Today’s image of Filey Sands was taken from the Promenade atop the “old” sea-wall between the slipway and Bridge Hole. The “new” sea wall, beyond the slipway (to the south) carries the paddling pool and Royal Parade promenade. You should be able to get your bearings in the LaFRedux header image.

In the 1880s a sea-wall was considered essential if Filey wasn’t to become “another Dunwich”. A prime mover in the fight to have the structure built was Edwin MARTIN who had earlier made his Ravine Hall estate safe with wooden barriers. It took the collapse of the Harbour of Refuge scheme to concentrate the minds that, around 1885, began to plan and push for a concrete sea-wall. It would be seven years before preparatory work began and another six months before the first block was laid – in a ceremony that I wrote about in Looking at Filey, 29 March 2011. (As I write this the UK Web Archive cannot be reached. I’ll update this post with the link as soon as I can retrieve it.)

Building a sea-wall is clearly a man’s job but two women would play prominent roles in the endeavour. Mary Elizabeth LIDDELL (Mrs Edwin Martin) took centre stage in the stone laying ceremony and Adeline Mary PYM, throughout the construction, worked tirelessly to keep the navvies out of mischief. This from the Scarborough Post, 25th May 1894:-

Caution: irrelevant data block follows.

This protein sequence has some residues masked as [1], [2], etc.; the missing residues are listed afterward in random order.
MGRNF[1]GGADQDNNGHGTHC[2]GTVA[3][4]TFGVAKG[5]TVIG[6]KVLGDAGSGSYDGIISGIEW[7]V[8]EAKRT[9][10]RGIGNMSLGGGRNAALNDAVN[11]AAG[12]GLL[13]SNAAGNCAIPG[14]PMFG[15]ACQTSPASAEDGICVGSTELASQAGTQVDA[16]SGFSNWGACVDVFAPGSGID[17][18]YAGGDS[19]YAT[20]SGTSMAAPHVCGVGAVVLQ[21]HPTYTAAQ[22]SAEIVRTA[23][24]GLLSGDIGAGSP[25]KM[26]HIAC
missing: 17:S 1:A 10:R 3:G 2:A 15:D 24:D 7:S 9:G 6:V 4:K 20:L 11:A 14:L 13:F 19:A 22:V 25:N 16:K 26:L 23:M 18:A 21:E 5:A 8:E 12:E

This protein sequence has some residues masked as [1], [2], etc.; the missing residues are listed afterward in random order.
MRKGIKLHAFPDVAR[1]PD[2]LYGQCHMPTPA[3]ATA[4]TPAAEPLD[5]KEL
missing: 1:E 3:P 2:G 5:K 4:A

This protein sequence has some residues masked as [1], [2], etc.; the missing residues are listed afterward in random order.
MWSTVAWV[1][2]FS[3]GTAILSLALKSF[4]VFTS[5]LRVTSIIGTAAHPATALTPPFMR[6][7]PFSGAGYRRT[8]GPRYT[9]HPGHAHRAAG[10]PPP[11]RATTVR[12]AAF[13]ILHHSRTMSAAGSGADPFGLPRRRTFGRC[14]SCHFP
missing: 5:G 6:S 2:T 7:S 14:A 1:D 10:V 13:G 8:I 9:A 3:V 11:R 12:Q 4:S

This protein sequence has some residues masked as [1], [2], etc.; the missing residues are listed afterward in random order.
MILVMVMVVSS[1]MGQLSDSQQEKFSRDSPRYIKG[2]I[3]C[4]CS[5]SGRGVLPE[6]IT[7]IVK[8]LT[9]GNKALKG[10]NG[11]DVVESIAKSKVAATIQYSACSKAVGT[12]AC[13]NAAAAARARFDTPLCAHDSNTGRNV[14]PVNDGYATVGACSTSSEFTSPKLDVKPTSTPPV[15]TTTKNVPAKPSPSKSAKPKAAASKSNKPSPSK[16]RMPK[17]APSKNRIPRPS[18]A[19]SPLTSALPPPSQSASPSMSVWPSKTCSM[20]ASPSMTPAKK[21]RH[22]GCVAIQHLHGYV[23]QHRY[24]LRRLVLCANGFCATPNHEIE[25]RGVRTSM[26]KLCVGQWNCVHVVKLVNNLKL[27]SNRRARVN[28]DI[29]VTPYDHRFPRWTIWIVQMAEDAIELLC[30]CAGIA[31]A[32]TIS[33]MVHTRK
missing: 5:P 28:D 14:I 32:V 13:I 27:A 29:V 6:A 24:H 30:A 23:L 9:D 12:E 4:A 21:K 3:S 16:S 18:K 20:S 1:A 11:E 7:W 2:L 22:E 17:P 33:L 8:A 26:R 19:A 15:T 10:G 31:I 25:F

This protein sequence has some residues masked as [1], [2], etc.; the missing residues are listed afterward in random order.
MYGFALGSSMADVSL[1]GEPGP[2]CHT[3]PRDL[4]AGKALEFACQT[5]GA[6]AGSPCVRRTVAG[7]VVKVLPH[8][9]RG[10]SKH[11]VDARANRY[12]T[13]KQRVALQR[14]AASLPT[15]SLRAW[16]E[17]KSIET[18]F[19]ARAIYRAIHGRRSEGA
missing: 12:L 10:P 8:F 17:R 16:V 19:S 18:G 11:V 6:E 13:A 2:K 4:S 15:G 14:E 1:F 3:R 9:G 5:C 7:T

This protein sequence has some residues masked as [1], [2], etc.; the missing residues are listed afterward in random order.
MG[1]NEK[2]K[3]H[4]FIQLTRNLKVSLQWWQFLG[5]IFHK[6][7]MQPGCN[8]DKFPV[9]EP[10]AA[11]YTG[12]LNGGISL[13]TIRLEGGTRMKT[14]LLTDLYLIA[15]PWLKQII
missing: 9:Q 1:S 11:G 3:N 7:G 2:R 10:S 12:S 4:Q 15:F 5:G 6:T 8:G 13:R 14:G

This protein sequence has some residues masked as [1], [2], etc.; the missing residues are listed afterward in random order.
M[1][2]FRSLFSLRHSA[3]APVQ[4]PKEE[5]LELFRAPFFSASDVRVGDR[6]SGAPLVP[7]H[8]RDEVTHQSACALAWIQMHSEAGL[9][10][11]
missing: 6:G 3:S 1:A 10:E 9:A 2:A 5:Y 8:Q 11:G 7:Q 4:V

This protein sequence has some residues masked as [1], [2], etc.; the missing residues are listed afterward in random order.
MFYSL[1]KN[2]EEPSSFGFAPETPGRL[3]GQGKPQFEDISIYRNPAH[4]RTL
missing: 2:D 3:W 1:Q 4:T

As the work of the Sea Wall is drawing to a close the number of navvies is rapidly decreasing, Mr. Dixon is paying them off week by week, and they are wandering away to new works. Without exception they are unanimous in their appreciation of the kindness shown them by Filonians, and Miss Adeline Pym in particular. She has been the mainspring of the Navvy Mission work during the whole term of their engagement.

PYMadelinemaryAbt1893Adeline Mary [LZJV-BWC], born in Washington, County Durham in 1862, was the fifth child of Edward Gambier PYM [LZJV-1N6], a Clerk in Holy Orders. The family is well represented on the FamilySearch Tree and if you have opened your free account put either of the personal IDs into the Family Tree Search Box to trace their lines back to the 16th century. Without an account you can search and find a number of record sources but not have access to the pedigree. What are you waiting for?

The photograph of Adeline Mary appeared in the Sea-Wall Opening Souvenir Booklet, in which photo credits were given to Alex McCALLUM, Walter FISHER and J. H. DICKSON.

Tomorrow it will be the anniversary of the opening of the Sea-Wall and Promenade and waiting in this blog’s wings is Marmaduke Francis CONSTABLE-MAXWELL.